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Textiles That Offer Hi-Tech Protection
June 4, 2014   
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Jadwiga Sjka-Ledakowicz, Ph.D., director of the Textile Research Institute in the central city of d, talks to Karolina Olszewska about Envirotex, a zl.15.4 million project that is developing new-generation textiles offering protection against physical, chemical and biological hazards.

For five-years-and-a-half you’ve been managing an army of designers, engineers, scientists, technicians and visual artists working on the Envirotex project. They are developing a unique collection of textile materials. What kind of textiles are these?

They are designed for not only decoration, but also for protection against harmful environmental effects and occupational hazards. We have developed materials for protective clothing, such as hats for farmers and sports referees, gloves for food industry workers or those handling the production of securities and thus exposed to natural or artificial UV radiation. We have also developed materials to protect old prints in archives and museums. Another type of barrier material may be used to protect electronic devices that generate an electromagnetic field. Often when we use sensitive electronic equipment, such as diagnostic equipment in hospitals, there is interference from external sources of electromagnetic radiation. To prevent this, it is worth using wallpaper made from special screening textiles. They provide excellent protection for databases, such as those in banks. All of these textiles—for clothing, interior design, buildings and specialist lab equipment—have been developed in the Envirotex project.

In which environments are people most exposed to electromagnetic radiation? And how will your products protect them?

The textiles developed at the Textile Research Institute are innovative in global terms. For the first time we have used magnetron sputtering technology for putting thin metallic coatings on non-woven fabric. It should be emphasized that this technology was mainly used in the manufacture of protection screens. Non-woven fabrics produced using magnetron sputtering technology can be used as wallpaper, cladding or screens to protect against electromagnetic fields generated by various devices—for example those used in the rehabilitation of patients. Patients are subject to such fields for a short time. Meanwhile, the technicians operating these devices are exposed to radiation emitted by these fields for at least eight hours a day. A screen or wall cladding are consequently invaluable because they help attenuate the radiation. Our material is lightweight, adaptable and suppresses the electromagnetic field across a broad range of frequencies. It will also come in handy in banks and institutions with rooms holding servers and databases. With our materials, secret information will not leak out from such premises.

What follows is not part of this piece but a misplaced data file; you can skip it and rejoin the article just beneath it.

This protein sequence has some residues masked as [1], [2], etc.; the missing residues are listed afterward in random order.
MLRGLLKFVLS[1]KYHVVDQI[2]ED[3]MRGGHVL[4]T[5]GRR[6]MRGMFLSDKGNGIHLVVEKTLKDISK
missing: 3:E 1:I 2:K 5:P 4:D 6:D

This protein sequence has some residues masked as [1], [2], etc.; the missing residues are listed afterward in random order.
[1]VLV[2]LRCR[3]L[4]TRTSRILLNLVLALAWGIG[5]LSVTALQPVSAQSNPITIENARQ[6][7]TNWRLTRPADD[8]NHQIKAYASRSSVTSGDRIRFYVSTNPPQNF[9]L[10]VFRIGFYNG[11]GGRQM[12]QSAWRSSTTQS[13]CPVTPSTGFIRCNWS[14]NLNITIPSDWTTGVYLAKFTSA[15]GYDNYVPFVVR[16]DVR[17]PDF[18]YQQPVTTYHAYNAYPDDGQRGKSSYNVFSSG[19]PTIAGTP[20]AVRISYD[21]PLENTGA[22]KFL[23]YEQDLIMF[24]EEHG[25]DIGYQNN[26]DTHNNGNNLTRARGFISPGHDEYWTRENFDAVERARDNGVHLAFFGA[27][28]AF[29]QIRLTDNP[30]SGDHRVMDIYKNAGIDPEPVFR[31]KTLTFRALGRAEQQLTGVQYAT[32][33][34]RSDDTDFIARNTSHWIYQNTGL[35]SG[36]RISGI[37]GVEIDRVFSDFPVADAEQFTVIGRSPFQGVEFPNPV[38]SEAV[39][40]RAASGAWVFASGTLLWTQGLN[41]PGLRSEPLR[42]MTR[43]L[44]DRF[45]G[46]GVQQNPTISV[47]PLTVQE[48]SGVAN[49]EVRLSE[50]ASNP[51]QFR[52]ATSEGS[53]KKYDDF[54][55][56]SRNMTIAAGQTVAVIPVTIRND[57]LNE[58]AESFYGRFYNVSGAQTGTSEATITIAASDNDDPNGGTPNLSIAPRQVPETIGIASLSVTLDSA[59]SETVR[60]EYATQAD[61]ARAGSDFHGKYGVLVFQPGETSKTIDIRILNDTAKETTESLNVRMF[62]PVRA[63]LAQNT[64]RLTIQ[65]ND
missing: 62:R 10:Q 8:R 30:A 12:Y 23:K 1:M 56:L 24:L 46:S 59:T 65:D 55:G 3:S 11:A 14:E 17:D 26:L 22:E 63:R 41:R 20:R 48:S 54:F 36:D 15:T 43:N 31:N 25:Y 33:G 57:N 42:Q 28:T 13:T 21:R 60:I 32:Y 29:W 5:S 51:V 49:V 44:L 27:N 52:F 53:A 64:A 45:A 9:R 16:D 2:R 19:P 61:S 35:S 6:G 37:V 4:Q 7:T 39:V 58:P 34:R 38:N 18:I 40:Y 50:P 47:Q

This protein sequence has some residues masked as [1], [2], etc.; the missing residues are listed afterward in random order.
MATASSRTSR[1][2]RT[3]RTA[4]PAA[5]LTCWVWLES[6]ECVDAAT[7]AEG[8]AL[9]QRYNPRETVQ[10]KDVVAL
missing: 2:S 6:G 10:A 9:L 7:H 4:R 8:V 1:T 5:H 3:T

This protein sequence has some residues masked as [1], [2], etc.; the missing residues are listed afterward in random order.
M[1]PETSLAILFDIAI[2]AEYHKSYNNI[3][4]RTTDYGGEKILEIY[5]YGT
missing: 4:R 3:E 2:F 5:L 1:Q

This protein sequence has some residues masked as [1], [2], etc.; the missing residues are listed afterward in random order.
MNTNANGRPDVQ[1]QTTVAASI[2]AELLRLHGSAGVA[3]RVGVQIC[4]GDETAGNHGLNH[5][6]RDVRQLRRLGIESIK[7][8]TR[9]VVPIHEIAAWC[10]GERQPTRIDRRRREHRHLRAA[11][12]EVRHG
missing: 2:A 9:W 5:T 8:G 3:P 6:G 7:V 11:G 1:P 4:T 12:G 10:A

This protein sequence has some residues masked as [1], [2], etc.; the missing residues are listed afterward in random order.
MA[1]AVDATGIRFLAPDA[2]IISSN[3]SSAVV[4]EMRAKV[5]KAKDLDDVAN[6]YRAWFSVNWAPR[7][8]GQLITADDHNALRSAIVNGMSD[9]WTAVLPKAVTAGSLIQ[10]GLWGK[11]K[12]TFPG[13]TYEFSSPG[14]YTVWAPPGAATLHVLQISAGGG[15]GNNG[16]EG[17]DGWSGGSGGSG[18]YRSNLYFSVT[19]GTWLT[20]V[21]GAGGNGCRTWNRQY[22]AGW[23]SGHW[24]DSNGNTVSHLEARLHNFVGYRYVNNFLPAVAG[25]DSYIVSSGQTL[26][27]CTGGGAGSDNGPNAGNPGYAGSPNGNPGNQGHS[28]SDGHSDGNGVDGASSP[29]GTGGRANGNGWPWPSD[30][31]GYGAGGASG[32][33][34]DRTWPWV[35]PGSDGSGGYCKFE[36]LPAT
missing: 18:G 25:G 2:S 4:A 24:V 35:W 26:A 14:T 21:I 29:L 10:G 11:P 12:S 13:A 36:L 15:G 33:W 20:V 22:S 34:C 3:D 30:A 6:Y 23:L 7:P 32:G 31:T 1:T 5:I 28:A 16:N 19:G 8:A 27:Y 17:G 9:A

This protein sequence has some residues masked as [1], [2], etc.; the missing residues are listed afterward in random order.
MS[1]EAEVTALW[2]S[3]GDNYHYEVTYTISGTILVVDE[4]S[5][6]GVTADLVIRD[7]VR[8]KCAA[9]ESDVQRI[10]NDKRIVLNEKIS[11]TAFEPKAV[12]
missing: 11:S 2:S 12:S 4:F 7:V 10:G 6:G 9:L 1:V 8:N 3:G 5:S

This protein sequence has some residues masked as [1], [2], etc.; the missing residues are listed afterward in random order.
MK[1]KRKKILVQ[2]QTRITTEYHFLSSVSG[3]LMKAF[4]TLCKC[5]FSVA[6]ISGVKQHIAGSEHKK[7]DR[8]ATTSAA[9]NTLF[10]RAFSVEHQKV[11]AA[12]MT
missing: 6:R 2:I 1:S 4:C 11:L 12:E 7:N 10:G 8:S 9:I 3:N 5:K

What about protection against ultraviolet radiation?

We all love to be out in the sun, but we must remember that excessive exposure is harmful to the skin and eyes. Textiles used for summer clothing or to protect inanimate objects often do not provide effective protection against ultraviolet radiation. As part of the Envirotex project we have developed a new generation of organic and inorganic absorbers—substances that, when introduced into the structure of the textile product, will make it either absorb sunlight or reflect it without reaching the skin.

As part of our project we have developed a research methodology and new criteria for assessing protection against UV radiation emitted from artificial sources—including in the UVC range, for textiles destined for clothing items and gloves.

It’s worth knowing that, aside from sunlight, UVC is also emitted by artificial sources. This is a serious problem in the food industry, including meat and fish processing plants that use antibacterial lamps. These lamps are designed to prevent the growth of microorganisms. Unfortunately, the UVC radiation they emit causes changes in the structure of the DNA. So it is easy to imagine just how dangerous it is for the human hand, for example. So we have developed special gloves from such materials that solve this problem. They have been tested out by employees at the Polish Security Printing Works [a government-owned company that prints banknotes, securities, documents, excise tax bands and postal stamps as well as plastic cards]. We have also developed clothing items for people working outdoors. These products have also been tested, including by highway and railroad track builders and airport tarmac personnel. All of them passed the tests.

Textiles offering protection against static electricity… How’s that possible?